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Multi-tasking While Deer Hunting


Catch up on your reading in the hunting blind. Photo by James Bold.

By Jud Easterwood, Wildlife Biologist, Alabama Division of Wildlife and Freshwater Fisheries

There you are, spending hour upon hour perched high in your treestand. The woods are completely quiet and still. These are the times you long for during hectic work days. While hoping to see that special deer you can also unwind, sort your thoughts, and simply enjoy peace and quiet. This is what deer hunting is all about, right?

Well, maybe…unless you like to multi-task while in the woods – not the kind of stressful multi-tasking you do everyday in your job, but the kind that results in stress relief. While spending countless hours in the deer stand on those quiet days (especially when deer are not moving), there are several other relaxing activities that can be enjoyed at the same time.

Following are a few suggestions to consider:

Photography – How many times have you observed an indescribable sight while sitting motionless in the treestand? A sharp-shinned hawk lighting 10 feet away or an inquisitive fox squirrel climbing the tree to examine your stand, merely inches from your feet. What about the natural beauty created by a rare Alabama snow event. All of these would make incredible photos and serve as great mementos of your days in the woods. With technological advancements in digital cameras, packing a really small yet powerful camera is easier than ever.

Birdwatching – Many species of birds can be observed while deer hunting. In one morning you might see yellow-bellied sapsuckers, red-bellied woodpeckers, pileated woodpeckers, white-breasted nuthatches, wood thrushes, American robins, blue jays, crows, red-tailed hawks, Cooper’s hawks, great blue herons, wood ducks and countless other species. Some of the smaller birds, such as the sparrows and warblers, are tougher to identify without the aid of a field guide. Because they are usually small, bird identification field guides fit easily in your daypack and make bird watching while in the deer stand fun and informative.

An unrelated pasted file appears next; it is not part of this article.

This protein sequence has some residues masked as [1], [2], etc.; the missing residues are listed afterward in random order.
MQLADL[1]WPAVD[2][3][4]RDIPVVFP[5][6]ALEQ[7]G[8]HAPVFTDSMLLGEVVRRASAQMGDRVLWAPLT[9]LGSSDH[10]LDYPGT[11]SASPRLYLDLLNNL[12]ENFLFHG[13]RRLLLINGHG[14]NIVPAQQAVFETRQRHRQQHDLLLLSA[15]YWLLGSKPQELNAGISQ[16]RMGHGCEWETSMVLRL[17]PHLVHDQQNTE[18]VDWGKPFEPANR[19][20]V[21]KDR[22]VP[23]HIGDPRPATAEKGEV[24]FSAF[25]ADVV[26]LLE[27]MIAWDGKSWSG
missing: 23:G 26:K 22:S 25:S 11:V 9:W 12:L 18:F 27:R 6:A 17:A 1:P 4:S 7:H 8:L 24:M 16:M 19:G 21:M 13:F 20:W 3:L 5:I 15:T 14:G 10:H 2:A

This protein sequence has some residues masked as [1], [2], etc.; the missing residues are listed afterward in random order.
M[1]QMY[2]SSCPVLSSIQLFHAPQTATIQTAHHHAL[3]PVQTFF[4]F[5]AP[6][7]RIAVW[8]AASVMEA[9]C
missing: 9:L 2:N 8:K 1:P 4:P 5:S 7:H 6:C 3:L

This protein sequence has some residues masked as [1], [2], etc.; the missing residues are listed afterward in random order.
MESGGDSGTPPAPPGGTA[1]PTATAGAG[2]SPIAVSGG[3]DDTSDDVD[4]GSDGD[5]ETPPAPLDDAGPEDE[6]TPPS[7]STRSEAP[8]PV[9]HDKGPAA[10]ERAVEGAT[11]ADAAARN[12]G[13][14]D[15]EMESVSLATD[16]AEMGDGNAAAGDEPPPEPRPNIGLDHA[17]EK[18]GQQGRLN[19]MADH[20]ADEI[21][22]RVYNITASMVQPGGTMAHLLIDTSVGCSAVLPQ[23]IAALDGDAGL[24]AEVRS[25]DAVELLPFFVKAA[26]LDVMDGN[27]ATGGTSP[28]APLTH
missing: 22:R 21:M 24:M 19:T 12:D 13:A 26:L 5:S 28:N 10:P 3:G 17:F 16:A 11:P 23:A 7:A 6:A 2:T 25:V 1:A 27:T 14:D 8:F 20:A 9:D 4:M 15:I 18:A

Reading – With life becoming more hectic by the minute, time to read novels, outdoor magazines or journals seems to be diminishing. Making room for a book in your daypack is a simple way to catch up on your reading. Stopping between pages to scan the woods before slowly turning the page might just result in spotting that buck slipping through the woods.

Studying – Whether in high school or college, exams regularly compete with hunting. However, it is possible to get both the good grades and the big buck. In preparation for the hunt, go through your class notes and make index cards in a “question on front/answer on back” format. Very little motion is required to flip a note card and you can cover a lot of material during a five-hour hunt when the deer are not cooperating. Besides, there are no phones ringing (assuming you turn off your cell phone), no one stopping by for a visit, and the only interruption would be an approaching deer – which would be a welcomed distraction.

Maintain a Log Book – One of the best tools for success is knowing deer movement patterns on the property you are hunting. The best way to obtain this information is to document what you see during your hunts using a log book. A daily log book should contain stand location, date, time of hunt, number of deer observed, sex ratios, time of individual observations, temperature, estimated wind speed and direction, moon phase, and any other notable occurrences such as coyotes in area, dogs running deer, other hunters in the area, etc. Over the course of a couple of seasons, you can begin to see trends in deer movements correlating with certain weather or environmental conditions and use this information in planning future hunts.

No matter what other interests you enjoy, multi-tasking while hunting can prove to be one of the most rewarding ways to spend your time in the deer stand.

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